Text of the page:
Yahoo spent $85M dollars on this ad campaign, man someone should have really told them about iGoogle
They also mock the fact that you go to Google's minimalist homepage 'so you can leave' which to be honest is exactly what I want from a search engine, one that knows exactly what it is without trying to be everything at once. Yahoo by contrast is saturated with information and intrusive flash advertisements.
If however information overload is your thing, iGoogle at least isn't littered with annoying flash ad's and is completely customisable.
Yahoo seems to really be on the offensive at the moment (at least in theory) as the CEO Carol Bartz recently criticized Google for 'only being known for search'
Sure google is synonymous with search, but it seems like every day Google is releasing something new.
When you consider:
  • Google Doc's
  • Google Maps
  • Gmail
  • Wave
  • This Blog
  • Chrome
  • Android
Not to mention future initiatives like Google TV, Chrome OS and Recorded Future, it is becoming increasingly difficult to find a part of my life that Google isn't in.


Wednesday, 5 May 2010

Facebook security causing trouble for Opera Mini?

It seems facebook doesn't play well with Opera mini, at least at first.
A security feature from facebook which locks out your account on mobile devices if it detects 'an unfamiliar location' and directs you to a desktop browser to prove your identity is causing problems on the mobile browser. This security feature is all fine and well, even quite prudent, however one of Opera Mini's selling points is it's server side decoding and compression of webpages. This of course results in the above image stating i was kicking it on facebook in Norway (Opera are Norwegian)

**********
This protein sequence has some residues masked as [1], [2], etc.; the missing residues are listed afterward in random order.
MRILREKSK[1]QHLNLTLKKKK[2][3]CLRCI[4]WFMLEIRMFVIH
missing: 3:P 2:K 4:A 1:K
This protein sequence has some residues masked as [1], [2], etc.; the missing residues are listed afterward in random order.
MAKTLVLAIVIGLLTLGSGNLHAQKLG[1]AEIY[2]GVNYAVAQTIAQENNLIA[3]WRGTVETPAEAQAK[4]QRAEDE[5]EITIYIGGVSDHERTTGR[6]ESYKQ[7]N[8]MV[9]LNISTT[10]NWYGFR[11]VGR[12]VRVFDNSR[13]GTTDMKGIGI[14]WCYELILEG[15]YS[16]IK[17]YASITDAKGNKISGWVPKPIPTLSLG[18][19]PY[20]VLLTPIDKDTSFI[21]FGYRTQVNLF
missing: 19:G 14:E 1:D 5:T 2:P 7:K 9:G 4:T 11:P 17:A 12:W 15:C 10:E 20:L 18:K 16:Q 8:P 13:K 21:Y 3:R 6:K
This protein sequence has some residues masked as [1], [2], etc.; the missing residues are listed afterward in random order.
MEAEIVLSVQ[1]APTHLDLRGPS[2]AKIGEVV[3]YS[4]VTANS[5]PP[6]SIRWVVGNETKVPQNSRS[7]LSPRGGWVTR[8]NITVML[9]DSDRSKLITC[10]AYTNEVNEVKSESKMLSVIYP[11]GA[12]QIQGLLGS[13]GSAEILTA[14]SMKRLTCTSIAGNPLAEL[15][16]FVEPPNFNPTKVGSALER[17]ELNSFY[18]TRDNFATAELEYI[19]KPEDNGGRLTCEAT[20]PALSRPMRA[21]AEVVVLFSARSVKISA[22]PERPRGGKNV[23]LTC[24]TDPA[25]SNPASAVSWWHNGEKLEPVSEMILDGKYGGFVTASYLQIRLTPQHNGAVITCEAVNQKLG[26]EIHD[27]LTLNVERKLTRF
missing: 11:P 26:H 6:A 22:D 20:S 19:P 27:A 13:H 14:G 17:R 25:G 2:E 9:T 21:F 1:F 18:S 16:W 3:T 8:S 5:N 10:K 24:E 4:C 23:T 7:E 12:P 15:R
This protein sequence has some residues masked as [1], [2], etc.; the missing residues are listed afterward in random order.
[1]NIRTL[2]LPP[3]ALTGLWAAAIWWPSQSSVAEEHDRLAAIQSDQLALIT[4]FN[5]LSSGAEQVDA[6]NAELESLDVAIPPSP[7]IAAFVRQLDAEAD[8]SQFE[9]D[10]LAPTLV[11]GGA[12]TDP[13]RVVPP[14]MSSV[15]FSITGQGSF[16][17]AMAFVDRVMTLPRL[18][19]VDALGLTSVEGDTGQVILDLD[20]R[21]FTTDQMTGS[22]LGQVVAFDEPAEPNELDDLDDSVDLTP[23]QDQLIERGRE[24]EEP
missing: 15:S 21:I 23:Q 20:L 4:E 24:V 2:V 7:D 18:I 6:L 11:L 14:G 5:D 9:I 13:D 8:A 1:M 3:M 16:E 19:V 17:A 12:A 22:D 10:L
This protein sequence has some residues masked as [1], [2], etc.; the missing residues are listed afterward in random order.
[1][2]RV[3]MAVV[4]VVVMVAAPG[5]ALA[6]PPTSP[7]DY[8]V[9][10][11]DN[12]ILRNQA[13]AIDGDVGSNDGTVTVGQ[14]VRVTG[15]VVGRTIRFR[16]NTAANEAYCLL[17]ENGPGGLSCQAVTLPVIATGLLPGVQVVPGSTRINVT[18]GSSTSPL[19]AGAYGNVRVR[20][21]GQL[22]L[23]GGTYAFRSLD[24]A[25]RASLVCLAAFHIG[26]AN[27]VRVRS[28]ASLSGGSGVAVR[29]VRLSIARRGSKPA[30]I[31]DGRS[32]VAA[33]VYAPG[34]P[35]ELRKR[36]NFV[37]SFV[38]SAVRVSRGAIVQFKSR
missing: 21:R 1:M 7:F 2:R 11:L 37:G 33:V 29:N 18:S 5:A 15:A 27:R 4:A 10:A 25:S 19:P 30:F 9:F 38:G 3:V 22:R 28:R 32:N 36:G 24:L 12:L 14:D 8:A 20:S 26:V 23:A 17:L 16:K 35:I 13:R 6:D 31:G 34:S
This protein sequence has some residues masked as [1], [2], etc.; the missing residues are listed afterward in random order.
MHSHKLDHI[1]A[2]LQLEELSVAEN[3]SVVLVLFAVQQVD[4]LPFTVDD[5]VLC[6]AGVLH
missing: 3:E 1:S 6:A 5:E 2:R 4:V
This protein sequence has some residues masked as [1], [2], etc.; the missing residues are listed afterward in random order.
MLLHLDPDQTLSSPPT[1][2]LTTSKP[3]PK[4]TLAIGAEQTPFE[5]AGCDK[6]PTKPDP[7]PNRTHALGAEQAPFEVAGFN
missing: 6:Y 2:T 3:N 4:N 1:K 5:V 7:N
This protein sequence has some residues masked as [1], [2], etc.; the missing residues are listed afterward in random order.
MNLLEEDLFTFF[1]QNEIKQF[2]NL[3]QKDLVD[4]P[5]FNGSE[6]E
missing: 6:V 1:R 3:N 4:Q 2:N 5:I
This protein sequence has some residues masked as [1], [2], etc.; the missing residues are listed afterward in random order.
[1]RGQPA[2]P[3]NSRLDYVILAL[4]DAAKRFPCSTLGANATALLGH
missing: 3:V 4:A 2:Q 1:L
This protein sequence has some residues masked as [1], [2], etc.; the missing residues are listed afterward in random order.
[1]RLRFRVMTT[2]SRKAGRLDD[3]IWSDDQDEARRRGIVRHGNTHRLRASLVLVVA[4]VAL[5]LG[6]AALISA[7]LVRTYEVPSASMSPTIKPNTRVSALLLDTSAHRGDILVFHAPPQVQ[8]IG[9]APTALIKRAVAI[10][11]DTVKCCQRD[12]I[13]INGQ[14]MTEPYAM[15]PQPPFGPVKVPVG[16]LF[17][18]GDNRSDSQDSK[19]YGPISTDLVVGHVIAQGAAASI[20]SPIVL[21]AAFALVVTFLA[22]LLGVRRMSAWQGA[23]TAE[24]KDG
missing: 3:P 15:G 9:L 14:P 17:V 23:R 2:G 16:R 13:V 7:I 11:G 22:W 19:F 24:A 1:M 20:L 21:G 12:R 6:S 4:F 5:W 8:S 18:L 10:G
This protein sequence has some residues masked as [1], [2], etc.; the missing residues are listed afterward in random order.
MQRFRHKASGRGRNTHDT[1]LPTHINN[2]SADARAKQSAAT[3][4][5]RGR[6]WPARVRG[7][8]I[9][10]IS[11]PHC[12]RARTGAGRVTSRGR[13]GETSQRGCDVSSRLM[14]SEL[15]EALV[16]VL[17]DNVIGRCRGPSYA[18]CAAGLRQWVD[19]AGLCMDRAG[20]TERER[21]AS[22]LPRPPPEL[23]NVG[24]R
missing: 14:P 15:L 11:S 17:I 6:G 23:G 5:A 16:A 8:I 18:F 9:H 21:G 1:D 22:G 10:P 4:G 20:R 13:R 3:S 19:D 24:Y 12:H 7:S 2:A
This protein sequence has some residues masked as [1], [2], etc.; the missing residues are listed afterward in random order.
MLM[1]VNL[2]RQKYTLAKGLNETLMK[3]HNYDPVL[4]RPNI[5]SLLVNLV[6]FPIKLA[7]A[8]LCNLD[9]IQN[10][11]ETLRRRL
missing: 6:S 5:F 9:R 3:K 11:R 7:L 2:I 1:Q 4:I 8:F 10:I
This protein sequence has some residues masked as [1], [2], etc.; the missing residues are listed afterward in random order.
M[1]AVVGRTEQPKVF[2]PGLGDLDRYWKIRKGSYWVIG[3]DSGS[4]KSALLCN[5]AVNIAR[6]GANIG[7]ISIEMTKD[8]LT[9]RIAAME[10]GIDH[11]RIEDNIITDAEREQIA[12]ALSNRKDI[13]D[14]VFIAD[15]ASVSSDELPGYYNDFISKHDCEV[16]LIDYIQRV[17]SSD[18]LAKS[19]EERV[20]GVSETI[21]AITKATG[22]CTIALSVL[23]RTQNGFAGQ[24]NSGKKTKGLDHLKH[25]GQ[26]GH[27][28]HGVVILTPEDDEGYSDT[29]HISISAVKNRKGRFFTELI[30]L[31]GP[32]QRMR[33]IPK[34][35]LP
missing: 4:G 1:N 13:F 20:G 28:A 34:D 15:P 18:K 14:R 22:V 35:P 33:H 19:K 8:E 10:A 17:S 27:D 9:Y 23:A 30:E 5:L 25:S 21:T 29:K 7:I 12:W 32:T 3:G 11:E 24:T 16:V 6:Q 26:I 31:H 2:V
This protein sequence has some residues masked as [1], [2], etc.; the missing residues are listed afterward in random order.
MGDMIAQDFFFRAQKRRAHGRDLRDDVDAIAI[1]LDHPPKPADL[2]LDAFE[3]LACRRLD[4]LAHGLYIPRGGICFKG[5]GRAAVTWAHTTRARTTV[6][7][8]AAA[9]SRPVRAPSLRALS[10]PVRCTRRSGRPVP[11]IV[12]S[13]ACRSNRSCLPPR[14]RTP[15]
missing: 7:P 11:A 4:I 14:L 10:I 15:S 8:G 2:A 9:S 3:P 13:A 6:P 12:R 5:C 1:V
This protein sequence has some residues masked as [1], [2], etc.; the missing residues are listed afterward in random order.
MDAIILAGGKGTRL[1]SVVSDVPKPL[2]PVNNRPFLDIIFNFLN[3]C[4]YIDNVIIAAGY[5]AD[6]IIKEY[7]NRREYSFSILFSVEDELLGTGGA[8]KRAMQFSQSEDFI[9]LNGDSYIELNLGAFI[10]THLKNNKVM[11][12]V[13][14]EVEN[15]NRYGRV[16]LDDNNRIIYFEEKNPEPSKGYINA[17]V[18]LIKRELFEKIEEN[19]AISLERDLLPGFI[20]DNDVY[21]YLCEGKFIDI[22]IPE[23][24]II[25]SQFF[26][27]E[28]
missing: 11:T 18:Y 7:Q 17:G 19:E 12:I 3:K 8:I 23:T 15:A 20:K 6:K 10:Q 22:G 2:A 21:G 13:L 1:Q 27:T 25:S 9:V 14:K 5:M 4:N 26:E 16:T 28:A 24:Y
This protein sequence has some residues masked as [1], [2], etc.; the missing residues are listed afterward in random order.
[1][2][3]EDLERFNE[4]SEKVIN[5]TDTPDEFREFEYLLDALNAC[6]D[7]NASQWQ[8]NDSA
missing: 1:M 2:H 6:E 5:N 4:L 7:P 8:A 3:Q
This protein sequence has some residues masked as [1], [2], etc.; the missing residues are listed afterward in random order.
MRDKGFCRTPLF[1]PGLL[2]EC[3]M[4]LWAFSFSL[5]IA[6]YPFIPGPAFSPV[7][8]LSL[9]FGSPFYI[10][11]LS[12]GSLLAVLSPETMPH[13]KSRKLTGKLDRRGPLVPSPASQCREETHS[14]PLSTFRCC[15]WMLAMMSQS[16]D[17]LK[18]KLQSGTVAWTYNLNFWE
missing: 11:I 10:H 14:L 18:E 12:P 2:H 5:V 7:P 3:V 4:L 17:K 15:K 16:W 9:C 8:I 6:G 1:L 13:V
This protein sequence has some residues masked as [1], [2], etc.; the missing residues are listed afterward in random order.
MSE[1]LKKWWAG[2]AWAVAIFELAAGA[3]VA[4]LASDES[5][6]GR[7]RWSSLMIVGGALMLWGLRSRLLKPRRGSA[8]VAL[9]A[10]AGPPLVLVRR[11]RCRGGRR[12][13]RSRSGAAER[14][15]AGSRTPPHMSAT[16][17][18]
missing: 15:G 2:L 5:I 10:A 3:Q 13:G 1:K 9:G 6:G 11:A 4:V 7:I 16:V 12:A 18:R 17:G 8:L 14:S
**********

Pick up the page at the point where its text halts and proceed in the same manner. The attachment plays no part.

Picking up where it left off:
It seems that after verifying Norway as a 'familiar' location the two services co-exist peacefully now, however I'm not sure to what extent facebook would have locked down my account, if (like most people) I hadn't known about Opera's server side compression.
With the current uptake of Opera Mini at the moment, i suspect many users are being locked out of their facebook accounts, hopefully to no greater extent than I was.


How should you vote on Thursday?

Having watched the majority of tv debates over the past few weeks, much has focused on the dreadful state of the public purse and the huge deficit our children and grandchildren will be paying back in the decades to come. This is quite rightly at the forefront of everyone's mind. But one area of the economy that hasn't been subject to tv debate is that of the digital economy.

Sunday, 2 May 2010

Twitter for Android: Robots like to share too.....

  ...yanno as long as you have Android 2.1...